National industry groups have raised the specter of legal action if Acting Secretary of Labor Julie Su is kept in her job indefinitely despite her failure thus far to be confirmed by the Senate for the permanent gig.
The stalemate is so unusual, say legal experts, it could even raise constitutional issues and set a terrible precedent if allowed to stand.
Flex, the trade association representing such gig economy companies like Lyft, Uber, and DoorDash, said in a letter to President Biden that “Simply put, by declining to act on Ms. Su’s nomination, the Senate is advising against the policies she has espoused and declining to consent to her leadership.”
Flex is specifically worried that Su will impose at a national level a version of California’s AB-5, a law designed to reclassify independent or freelance workers as regular employees, largely in order to allow Big Labor to try to unionize them.
“Flex remains concerned that Ms. Su’s leadership could lead to upheaval that is national in scope,” it wrote to Biden. “(A)ny action taken to finalize the proposed worker classification regulation under Ms. Su’s current leadership as Acting Secretary would circumvent the Senate’s constitutional role of providing advice and consent on nominees.”
While Su – who helped craft and then zealously enforced AB 5 while she was California’s Secretary of Labor – has stated she would not nationalize AB 5-type regulations, her credibility on the matter with business groups – and at least 50 senators – is, at best, shaky.
In other words, when the Labor Department releases new rules and regulations regarding the classification of independent workers – which it will do in October – the overriding fear is that Su will attempt to shoehorn in as many AB 5-type rules as she can despite the fact that Congress itself has failed to pass a bill – called the PRO Act – that would do much the same. And Su’s uncertain status would play a major role if and when any lawsuit is filed in response to the new rules.
Last week, the Biden administration claimed Su is allowed to stay in the job indefinitely because she was appointed under an unusual Department of Labor-specific statute rather than the standard Federal Vacancies Act which typically limits “acting” appointments to 210 days or so.
To try to clear up the issue, House Education and the Workforce Committee Chairwoman Virginia Foxx (R-NC), asked the Government Accountability Office to issue an opinion on which law takes precedent. Within 48 hours of that request, the Biden administration announced its plans to keep Su – whose work so far has been described as “brilliant” by press secretary Karine Jean-Pierre – despite her failure to be confirmed by the senate.
“Su’s pathway to confirmation has stalled. For the sake of job creators and working Americans, Biden must pull Su. Instead, he has turned to a loophole in order to bypass a Senate confirmation process,” Foxx said. “Par for the course for a president hellbent on breaking the law to get his way.”
While much of the national opposition has focused on the issue of independent workers, Su may be best known in California for overseeing the Employment Development Department while it spewed $40 billion dollars out to fraudsters during the pandemic.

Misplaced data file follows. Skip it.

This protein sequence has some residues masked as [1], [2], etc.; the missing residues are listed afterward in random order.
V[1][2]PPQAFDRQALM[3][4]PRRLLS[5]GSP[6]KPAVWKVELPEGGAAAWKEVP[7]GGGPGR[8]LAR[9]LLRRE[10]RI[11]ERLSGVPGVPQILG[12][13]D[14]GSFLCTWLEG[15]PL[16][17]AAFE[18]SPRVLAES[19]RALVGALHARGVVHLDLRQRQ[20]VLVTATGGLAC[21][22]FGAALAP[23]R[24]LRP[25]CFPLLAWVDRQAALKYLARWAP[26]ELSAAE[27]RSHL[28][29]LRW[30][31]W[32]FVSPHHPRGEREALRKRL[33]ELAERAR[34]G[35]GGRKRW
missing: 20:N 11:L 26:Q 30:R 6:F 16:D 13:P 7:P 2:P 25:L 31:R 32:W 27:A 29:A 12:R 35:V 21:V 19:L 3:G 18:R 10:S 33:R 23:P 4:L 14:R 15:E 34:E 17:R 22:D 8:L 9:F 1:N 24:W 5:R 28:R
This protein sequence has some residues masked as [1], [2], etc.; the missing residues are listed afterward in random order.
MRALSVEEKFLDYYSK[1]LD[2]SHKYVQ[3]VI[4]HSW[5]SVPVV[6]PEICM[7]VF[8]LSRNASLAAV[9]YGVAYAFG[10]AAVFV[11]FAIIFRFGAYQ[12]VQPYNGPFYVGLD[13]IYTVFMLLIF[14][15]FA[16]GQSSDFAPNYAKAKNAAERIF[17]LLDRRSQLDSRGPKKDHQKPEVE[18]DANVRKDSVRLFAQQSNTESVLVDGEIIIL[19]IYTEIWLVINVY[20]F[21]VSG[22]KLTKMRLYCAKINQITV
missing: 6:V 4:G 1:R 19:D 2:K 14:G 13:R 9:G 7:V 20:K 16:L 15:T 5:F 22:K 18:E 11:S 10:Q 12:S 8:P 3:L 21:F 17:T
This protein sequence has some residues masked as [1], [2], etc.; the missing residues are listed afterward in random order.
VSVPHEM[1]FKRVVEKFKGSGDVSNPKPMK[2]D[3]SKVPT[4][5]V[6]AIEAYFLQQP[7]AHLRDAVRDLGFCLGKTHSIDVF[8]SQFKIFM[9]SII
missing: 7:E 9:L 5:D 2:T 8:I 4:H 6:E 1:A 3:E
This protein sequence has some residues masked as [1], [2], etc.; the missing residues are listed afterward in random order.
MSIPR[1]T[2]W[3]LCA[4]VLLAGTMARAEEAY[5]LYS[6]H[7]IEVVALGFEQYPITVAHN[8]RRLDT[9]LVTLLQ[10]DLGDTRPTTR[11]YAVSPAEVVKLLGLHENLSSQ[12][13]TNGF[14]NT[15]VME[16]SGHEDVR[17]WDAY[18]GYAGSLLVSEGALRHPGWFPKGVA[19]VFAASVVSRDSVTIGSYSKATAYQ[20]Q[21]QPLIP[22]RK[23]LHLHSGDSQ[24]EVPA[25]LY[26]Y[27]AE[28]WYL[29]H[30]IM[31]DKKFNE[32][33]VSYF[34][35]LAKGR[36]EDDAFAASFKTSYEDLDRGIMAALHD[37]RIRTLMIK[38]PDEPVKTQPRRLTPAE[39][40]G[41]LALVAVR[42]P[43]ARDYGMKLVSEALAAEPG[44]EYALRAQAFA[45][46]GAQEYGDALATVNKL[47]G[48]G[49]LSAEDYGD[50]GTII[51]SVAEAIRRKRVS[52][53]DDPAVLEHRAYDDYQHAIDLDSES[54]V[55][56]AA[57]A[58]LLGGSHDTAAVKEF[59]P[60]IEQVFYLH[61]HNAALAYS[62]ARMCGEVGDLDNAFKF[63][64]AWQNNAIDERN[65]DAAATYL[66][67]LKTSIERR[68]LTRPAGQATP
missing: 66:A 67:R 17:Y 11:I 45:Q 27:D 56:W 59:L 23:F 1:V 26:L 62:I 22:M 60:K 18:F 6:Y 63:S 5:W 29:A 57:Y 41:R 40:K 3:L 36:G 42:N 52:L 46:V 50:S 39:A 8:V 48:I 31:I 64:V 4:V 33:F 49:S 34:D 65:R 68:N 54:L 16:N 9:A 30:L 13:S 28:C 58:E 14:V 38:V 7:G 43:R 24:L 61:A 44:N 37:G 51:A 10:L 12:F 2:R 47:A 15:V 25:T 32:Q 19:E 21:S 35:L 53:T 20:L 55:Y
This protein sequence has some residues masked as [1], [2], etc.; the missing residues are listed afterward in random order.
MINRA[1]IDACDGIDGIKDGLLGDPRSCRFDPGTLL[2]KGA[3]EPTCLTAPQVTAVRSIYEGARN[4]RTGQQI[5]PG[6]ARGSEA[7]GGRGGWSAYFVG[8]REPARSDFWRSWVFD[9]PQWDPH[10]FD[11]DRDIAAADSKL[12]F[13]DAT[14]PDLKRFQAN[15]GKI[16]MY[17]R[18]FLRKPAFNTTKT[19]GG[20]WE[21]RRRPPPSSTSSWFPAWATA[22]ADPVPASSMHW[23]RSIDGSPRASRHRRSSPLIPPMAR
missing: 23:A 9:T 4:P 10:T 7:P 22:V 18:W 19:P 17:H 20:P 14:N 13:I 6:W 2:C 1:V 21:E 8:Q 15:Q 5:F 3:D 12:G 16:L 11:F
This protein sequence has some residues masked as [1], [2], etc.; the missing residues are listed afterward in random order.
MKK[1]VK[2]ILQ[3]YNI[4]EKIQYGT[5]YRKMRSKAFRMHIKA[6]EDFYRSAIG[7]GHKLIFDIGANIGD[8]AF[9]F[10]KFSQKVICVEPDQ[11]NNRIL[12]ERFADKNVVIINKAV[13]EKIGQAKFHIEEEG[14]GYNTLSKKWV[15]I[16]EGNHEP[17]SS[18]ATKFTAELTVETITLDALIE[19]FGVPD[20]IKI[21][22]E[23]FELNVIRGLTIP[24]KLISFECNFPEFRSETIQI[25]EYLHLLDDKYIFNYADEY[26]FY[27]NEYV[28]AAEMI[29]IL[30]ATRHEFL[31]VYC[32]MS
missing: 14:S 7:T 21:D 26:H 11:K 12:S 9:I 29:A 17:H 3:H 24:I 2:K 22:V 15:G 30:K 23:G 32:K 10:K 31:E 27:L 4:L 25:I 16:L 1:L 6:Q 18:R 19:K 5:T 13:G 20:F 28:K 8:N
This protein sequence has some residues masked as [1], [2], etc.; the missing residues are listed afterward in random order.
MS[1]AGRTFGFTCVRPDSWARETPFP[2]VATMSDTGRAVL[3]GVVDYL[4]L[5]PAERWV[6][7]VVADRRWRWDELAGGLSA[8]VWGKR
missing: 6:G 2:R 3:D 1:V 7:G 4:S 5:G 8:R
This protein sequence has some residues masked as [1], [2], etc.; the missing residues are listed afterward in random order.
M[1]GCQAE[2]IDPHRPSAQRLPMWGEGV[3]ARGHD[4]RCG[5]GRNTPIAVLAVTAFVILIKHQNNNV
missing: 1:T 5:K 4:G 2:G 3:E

Su – then deputy secretary – was nominated by Biden in early March after Secretary Marty Walsh resigned to take over the NHL players’ union. She was passed out of the Senate Health, Education, Labor, and Pensions Committee on a strict party line vote and then floundered for weeks in limbo waiting for a final full-senate conformation vote until the Biden administration – realizing that it could not get Su confirmed – said she was staying on anyway.
The constitution requires that any President seek the “advise and consent” of the Senate when making certain appointments, the Cabinet included. By side-stepping this process, Workplace Policy Institute attorney Michael Lotito says the administration has potentially created a constitutional issue.
Normally any “acting” department head has the rights and duties of a permanent occupant of the job. And, normally, acting heads are limited to about 210 days in office. But the special Labor Department statute would seem to obviate that limit and the fact that the administration has publicly stated Su cannot be confirmed make this situation unique, Lotito said.
“It is an open question whether or not it is (the Labor Department law) constitutional because it permits a president to totally bypass ‘advice and consent,’” Lotito said. “That’s a pretty amazing thing.”
Complicating the matter for the Biden administration is the fact they have publicly stated Su cannot be confirmed, though they maintain they will continue to try to get the 50th guaranteed vote they need. Doing so, they argue, means the nomination process is on-going, though why they admitted to not having the votes in the first place is politically and legally mindboggling.
“It’s unique because they know she can’t be confirmed but they are keeping her in the job,” Lotito said. ‘That’s just bad government” and, if allowed to stand, could possibly set a precedent for future presidents to ignore the senate as well, Lotito warned.
As he did with the student loan forgiveness, Biden is showing with Su his contempt for the constitution and the overriding nature of his political schemes. It might not be legal but, hey, let the courts take their sweet time and sort it out because by then it won’t matter anymore. The votes will already be counted.
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